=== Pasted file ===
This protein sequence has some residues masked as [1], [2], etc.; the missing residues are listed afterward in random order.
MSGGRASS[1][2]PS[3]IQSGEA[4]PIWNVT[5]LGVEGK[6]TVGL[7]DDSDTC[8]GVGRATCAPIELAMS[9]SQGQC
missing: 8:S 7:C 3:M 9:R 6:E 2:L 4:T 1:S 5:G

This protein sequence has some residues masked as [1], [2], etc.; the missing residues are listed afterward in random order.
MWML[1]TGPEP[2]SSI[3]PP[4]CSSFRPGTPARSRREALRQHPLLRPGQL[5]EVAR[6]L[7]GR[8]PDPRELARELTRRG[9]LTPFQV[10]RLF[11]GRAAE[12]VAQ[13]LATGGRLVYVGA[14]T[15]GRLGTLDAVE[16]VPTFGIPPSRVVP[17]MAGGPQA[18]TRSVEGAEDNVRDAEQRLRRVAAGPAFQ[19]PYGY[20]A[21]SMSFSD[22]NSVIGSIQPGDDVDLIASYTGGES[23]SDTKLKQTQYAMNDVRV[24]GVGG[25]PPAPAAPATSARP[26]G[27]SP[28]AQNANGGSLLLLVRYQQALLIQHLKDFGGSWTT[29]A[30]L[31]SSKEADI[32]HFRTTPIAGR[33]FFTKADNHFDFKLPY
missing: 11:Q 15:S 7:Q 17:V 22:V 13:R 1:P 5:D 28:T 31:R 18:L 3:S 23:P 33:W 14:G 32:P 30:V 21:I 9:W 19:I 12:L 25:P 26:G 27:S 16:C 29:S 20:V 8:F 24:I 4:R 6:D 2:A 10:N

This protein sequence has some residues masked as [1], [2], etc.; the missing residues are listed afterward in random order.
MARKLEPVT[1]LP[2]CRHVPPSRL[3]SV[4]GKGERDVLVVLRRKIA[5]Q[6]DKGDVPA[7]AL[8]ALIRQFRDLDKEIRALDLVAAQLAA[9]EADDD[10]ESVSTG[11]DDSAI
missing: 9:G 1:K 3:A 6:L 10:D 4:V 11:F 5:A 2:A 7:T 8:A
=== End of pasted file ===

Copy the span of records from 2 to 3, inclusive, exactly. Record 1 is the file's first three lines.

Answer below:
This protein sequence has some residues masked as [1], [2], etc.; the missing residues are listed afterward in random order.
MWML[1]TGPEP[2]SSI[3]PP[4]CSSFRPGTPARSRREALRQHPLLRPGQL[5]EVAR[6]L[7]GR[8]PDPRELARELTRRG[9]LTPFQV[10]RLF[11]GRAAE[12]VAQ[13]LATGGRLVYVGA[14]T[15]GRLGTLDAVE[16]VPTFGIPPSRVVP[17]MAGGPQA[18]TRSVEGAEDNVRDAEQRLRRVAAGPAFQ[19]PYGY[20]A[21]SMSFSD[22]NSVIGSIQPGDDVDLIASYTGGES[23]SDTKLKQTQYAMNDVRV[24]GVGG[25]PPAPAAPATSARP[26]G[27]SP[28]AQNANGGSLLLLVRYQQALLIQHLKDFGGSWTT[29]A[30]L[31]SSKEADI[32]HFRTTPIAGR[33]FFTKADNHFDFKLPY
missing: 11:Q 15:S 7:Q 17:V 22:V 13:R 1:P 5:D 28:T 31:R 18:L 3:S 23:P 33:W 14:G 32:P 30:V 21:I 9:W 19:I 12:L 25:P 26:G 27:S 16:C 29:S 20:V 8:F 24:I 4:R 6:D 2:A 10:N

This protein sequence has some residues masked as [1], [2], etc.; the missing residues are listed afterward in random order.
MARKLEPVT[1]LP[2]CRHVPPSRL[3]SV[4]GKGERDVLVVLRRKIA[5]Q[6]DKGDVPA[7]AL[8]ALIRQFRDLDKEIRALDLVAAQLAA[9]EADDD[10]ESVSTG[11]DDSAI
missing: 9:G 1:K 3:A 6:L 10:D 4:V 11:F 5:A 2:A 7:T 8:A